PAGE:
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v. sep·a·rat·ed, sep·a·rat·ing, sep·a·rates
a. To set, force, or keep apart: The referee separated the two boxers.
b. To put space between; space apart or scatter: small farms that were separated one from another by miles of open land.
c. To form a border or barrier between (two areas or groups): A hedge separates the two yards.
d. To place in different groups; sort: separate mail by postal zones.
a. To differentiate or discriminate between; distinguish: a researcher who separated the various ethnic components of the population sample.
b. To cause to be distinct or different: His natural talent separates him from all the others in the choir.
3. To remove from a mixture or combination; isolate.
4. To cause (one person) to stop living with another, or to cause (a couple) to stop living together, often by decree: She was separated from her husband last year. The couple have been separated for a year.
5. To terminate a contractual relationship with (someone); discharge.
1. To come apart; become detached: The lining has separated from the inside of the coat.
2. To withdraw or break away: The state threatened to separate from the Union.
3. To part company; go away from each other; disperse: The friends separated at the end of the school year.
4. To stop living together as a couple: They separated after 10 years of marriage.
5. To become divided into components or parts: Oil and water tend to separate.
adj. (sĕp′ər-ĭt, sĕp′rĭt)
1. Not touching or adjoined; detached: The garage is separate from the house.
a. Existing or considered as an independent entity: The reference collection is separate from the rest of the library.
b. Dissimilar from all others; distinct or individual: a cable made of many separate fibers; two people who hold separate views on the issue.
c. often Separate Having undergone schism or estrangement from a parent body: Separate churches.
n. (sĕp′ər-ĭt, sĕp′rĭt)
Something that is separate or distinct, especially:
a. A garment, such as a skirt, jacket, or pair of slacks, that may be purchased separately and worn in various combinations with other garments.
b. A stereo component that is purchased separately and connected to other components as part of a system.
c. An offprint of an article.

[Middle English separaten, from Latin sēparātus, past participle of sēparāre : sē-, apart; see s(w)e- in Indo-European roots + parāre, to prepare; see perə- in Indo-European roots.]

sep′a·rate·ly adv.
sep′a·rate·ness n.
Synonyms: separate, divide, part, sever, sunder, divorce
These verbs mean to become or cause to become parted, disconnected, or disunited. Separate applies both to putting apart and to keeping apart: "In the darkness and confusion, the bands of these commanders became separated from each other" (Washington Irving).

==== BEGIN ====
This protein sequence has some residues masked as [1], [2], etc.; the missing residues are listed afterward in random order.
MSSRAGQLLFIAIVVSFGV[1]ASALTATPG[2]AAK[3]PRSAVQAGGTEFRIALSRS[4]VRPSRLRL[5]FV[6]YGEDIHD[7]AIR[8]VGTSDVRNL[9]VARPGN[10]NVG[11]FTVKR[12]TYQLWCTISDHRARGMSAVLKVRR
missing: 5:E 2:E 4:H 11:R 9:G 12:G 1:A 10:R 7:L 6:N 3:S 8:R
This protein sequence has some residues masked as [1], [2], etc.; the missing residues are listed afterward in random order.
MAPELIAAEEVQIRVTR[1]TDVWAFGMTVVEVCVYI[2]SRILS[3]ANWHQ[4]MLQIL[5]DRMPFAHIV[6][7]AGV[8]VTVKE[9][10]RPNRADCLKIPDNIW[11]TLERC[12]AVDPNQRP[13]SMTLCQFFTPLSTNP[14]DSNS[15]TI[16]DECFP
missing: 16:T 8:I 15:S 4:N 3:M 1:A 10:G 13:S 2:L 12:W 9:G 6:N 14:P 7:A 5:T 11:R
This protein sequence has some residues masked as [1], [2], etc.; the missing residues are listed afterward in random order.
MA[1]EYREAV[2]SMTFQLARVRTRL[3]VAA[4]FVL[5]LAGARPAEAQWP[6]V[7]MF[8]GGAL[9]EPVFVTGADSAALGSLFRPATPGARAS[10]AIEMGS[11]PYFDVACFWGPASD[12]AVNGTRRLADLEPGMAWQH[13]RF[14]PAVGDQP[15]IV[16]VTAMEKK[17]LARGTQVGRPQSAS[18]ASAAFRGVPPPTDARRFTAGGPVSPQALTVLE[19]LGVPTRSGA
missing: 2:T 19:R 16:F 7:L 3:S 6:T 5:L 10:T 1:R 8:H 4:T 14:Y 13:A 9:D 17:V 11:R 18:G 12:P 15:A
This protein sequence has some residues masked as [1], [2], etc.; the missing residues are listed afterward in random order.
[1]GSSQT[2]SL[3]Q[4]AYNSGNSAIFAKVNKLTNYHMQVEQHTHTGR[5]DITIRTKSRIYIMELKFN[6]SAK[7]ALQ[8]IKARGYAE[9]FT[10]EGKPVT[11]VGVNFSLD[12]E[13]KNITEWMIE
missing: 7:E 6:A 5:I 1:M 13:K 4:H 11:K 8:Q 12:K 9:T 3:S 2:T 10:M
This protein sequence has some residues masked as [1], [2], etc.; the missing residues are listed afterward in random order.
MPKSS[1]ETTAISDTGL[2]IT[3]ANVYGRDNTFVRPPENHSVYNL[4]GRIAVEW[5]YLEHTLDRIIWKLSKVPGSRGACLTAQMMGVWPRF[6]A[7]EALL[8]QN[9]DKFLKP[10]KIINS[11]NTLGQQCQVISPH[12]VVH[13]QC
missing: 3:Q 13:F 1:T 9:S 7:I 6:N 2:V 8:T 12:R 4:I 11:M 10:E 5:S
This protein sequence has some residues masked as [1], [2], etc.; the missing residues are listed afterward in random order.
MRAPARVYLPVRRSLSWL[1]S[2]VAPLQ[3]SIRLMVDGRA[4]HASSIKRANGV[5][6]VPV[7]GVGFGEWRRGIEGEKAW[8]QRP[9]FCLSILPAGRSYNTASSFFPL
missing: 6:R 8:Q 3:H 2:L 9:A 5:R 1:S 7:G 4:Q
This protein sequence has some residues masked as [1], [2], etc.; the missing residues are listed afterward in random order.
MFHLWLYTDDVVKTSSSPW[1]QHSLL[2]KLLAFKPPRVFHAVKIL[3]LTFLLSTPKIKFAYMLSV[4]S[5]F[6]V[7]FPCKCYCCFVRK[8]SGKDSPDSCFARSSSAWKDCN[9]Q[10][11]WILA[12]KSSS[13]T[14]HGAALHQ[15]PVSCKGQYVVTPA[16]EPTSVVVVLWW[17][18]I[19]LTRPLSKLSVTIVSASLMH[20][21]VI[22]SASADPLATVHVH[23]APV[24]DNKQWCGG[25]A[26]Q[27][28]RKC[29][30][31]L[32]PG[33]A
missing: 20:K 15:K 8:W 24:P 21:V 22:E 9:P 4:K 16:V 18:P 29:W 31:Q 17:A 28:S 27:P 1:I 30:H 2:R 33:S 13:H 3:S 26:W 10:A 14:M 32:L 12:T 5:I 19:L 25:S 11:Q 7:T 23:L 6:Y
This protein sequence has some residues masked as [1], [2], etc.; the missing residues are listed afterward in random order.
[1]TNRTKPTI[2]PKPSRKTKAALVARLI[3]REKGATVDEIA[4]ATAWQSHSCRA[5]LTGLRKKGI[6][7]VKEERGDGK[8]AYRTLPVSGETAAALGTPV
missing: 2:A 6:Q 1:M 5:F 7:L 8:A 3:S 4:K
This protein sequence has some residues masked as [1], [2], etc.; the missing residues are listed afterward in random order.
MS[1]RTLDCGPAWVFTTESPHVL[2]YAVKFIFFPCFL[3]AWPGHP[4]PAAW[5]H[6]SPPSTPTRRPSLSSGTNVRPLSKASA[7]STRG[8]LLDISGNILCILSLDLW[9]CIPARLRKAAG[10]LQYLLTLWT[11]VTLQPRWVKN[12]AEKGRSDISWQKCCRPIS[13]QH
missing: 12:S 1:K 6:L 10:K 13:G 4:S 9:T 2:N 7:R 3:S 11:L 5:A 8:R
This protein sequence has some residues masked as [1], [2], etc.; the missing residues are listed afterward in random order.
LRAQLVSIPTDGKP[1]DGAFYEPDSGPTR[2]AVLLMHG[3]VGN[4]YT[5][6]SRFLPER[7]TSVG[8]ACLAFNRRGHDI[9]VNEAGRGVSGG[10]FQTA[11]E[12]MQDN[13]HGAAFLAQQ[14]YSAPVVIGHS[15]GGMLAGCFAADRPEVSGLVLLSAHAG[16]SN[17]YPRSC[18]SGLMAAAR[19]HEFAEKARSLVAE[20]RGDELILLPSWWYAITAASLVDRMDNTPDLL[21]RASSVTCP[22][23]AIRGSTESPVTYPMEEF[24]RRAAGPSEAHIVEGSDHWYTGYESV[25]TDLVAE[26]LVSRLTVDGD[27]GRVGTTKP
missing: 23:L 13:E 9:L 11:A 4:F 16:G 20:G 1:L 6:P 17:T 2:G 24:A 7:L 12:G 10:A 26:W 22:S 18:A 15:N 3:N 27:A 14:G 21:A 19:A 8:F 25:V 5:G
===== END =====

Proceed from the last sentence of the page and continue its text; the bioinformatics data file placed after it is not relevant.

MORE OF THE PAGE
Divide implies separation by or as if by cutting or splitting into parts or shares; the term often refers to separation into opposing or hostile groups: We divided the orange into segments."'A house divided against itself cannot stand.' I believe this government cannot endure permanently half slave and half free" (Abraham Lincoln).
Part refers most often to the separation of closely associated persons or things: "Because ... nothing that God or Satan could inflict would have parted us" (Emily Brontë).
Sever usually implies abruptness and force: "His head was nearly severed from his body" (H.G. Wells).
Sunder stresses violent tearing or wrenching apart: The country was sundered by civil war. Divorce implies complete separation: "a priest and a soldier, two classes of men circumstantially divorced from the kind and homely ties of life" (Robert Louis Stevenson). See Also Synonyms at distinct.


(ˈsɛprɪts; ˈsɛpərɪts)
pl n
(Clothing & Fashion) women's outer garments that only cover part of the body and so are worn in combination with others, usually unmatching; skirts, blouses, jackets, trousers, etc. Compare coordinates


Garments that can be bought individually and worn along with other garments.
samostatné části
külön darabok
stakur fatnaîur
samostatné časti
parçalı giysi


[ˈsɛpərəts] npl (= clothes) → coordonnés mpl


[ˈsɛprɪts] npl (clothes) → coordinati mpl


(ˈsepəreit) verb
1. (sometimes with into or from) to place, take, keep or force apart. He separated the money into two piles; A policeman tried to separate the men who were fighting.